On our fifth day, we travelled to Agrigento, a city on the southern coast of Sicily. Here we visited more temple ruins; in particular, the Temple of Concord (Roman goddess of harmony) which was built at the height of Doric architecture in 5th century BC and is thought to be an “aesthetically perfect” achievement. In fact, the architecture creates a sort of illusion–the columns are slightly swelled in the middle so that from far away the temple will not appear to collapse in on itself. Looking closely. the space between the six columns is not equal, also adding to this effect.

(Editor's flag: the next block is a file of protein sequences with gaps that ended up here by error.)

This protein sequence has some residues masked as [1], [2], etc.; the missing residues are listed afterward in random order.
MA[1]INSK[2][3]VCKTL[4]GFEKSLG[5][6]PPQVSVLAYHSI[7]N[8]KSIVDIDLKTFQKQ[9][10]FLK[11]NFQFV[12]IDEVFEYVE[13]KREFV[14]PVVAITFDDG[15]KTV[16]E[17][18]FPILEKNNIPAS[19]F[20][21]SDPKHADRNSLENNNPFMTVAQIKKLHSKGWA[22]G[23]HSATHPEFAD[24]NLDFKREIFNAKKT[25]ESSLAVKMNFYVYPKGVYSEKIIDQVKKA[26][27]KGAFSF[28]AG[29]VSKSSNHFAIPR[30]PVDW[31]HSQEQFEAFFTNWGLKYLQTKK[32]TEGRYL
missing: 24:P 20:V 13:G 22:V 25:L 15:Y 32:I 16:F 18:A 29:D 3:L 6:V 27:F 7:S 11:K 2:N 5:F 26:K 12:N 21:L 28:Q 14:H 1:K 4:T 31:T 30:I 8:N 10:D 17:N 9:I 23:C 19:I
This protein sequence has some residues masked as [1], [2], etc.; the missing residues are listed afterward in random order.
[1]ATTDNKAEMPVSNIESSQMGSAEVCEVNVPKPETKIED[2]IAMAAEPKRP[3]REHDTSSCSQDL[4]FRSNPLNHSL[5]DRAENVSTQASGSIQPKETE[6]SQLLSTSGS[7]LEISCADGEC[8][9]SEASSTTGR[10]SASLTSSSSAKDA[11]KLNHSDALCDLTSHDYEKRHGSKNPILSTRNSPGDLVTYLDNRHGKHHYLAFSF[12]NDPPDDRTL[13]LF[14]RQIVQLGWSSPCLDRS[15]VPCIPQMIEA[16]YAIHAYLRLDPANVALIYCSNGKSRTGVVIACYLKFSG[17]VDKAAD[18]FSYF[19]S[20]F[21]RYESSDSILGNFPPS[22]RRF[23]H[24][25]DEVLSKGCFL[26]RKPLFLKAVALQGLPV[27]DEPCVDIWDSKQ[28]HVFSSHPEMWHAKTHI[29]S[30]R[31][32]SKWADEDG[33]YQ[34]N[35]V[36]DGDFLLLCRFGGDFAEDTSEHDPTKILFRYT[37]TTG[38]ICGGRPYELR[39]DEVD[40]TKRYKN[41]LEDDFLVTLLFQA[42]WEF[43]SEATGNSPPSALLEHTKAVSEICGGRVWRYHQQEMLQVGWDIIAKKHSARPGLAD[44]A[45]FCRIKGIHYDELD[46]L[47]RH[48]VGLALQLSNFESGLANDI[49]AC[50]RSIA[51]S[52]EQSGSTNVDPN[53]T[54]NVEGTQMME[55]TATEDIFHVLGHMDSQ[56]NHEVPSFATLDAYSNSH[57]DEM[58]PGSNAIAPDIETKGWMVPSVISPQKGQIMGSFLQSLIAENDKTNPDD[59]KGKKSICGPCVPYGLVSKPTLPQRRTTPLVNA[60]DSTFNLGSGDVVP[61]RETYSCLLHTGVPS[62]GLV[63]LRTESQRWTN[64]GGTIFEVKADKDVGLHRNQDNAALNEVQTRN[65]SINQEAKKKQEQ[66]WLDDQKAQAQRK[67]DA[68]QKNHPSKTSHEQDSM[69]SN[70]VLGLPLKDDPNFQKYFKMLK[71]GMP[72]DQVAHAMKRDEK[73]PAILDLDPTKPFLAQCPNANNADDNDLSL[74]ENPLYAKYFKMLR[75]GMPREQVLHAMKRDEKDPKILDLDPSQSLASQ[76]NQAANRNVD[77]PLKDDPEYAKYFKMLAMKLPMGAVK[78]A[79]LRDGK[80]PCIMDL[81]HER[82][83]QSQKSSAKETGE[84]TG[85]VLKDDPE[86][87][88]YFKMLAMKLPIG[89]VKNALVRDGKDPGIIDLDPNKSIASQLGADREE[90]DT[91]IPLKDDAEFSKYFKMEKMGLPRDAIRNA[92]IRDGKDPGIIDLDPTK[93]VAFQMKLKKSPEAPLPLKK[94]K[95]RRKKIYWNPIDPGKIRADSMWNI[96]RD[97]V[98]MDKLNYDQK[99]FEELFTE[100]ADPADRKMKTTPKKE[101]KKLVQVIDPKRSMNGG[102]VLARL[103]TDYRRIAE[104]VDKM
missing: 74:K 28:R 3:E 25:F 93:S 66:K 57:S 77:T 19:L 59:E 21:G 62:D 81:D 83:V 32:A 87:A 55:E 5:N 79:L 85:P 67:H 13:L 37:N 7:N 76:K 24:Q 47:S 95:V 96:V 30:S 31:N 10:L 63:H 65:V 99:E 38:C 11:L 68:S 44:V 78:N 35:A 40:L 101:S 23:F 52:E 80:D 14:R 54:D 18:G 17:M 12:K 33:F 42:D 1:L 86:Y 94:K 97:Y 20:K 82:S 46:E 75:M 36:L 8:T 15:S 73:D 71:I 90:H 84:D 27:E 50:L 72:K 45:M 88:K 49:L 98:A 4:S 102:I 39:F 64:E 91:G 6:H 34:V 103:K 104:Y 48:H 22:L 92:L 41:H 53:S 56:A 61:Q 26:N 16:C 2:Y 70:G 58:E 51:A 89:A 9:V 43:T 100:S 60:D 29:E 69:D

When I first saw this temple, I was surprised at how well-preserved it was compared to the other temples we had seen. It turns out that it was one of the few temples that was maintained and utilized by Christians later on. This temple in particular was turned into a basilica.